Face of Oregon Standoff Denies Being its Leader
PORTLAND, Ore. (AP) — In a turnaround, the face of the occupation at a national wildlife refuge denied leading the standoff over federal control of public lands and defended receiving a government loan to help his business.
Assistant U.S. Attorney Ethan Knight pressed Ammon Bundy on his claim that he wasn't the leader, pointing to earlier testimony in which he said he was "sort of" in charge. Bundy told Knight he teaches correct principles and lets people govern themselves. Bundy also acknowledged receiving a $530,000 U.S. Small Business Administration loan to help his commercial vehicle maintenance business.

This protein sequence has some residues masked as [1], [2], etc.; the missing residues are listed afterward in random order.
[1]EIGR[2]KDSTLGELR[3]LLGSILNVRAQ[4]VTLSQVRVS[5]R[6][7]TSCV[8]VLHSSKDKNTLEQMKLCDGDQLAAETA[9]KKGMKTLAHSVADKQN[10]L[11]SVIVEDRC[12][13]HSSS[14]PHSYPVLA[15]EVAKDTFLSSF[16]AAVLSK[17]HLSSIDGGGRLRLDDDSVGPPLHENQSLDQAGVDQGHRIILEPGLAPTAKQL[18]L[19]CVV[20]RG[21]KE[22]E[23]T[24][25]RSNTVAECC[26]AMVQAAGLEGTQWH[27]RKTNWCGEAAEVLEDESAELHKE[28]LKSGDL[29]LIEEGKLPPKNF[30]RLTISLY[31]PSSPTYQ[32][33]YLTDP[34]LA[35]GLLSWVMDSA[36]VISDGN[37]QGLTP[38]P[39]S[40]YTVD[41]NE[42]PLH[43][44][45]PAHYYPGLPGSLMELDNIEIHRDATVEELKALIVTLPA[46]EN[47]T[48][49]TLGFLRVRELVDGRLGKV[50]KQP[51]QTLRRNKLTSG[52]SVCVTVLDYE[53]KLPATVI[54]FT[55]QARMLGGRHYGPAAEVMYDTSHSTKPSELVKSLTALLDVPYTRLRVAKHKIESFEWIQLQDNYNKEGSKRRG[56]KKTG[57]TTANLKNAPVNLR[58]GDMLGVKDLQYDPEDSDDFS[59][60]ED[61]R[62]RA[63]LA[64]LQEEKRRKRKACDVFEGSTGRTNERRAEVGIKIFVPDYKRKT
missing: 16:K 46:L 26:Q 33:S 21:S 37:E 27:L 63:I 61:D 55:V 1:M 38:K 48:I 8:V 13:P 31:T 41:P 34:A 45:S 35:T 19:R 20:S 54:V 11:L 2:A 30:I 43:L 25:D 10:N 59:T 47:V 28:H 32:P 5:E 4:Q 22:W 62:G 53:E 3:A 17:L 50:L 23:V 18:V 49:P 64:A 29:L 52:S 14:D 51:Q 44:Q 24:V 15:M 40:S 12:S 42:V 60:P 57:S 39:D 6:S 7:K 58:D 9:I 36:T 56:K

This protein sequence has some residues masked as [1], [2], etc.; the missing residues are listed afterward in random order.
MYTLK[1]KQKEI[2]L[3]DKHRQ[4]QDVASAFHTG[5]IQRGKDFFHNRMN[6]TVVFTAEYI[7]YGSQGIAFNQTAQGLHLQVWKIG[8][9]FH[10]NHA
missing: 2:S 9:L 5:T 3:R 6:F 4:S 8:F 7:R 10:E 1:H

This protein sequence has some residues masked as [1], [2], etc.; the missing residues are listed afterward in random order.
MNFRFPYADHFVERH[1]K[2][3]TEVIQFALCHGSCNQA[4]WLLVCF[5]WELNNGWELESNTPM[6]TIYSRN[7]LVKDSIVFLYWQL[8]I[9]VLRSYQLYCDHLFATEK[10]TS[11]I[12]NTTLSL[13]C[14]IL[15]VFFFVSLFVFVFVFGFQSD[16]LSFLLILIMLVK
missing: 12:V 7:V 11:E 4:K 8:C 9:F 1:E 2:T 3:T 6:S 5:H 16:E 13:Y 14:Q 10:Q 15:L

He rejected that it made him a hypocrite. Bundy says he supports the federal government, but not its management of land within states. Bundy is among seven defendants charged with conspiring to impede federal employees from working on the refuge. Knight reminded Bundy that he testified the occupiers were there for a unified purpose.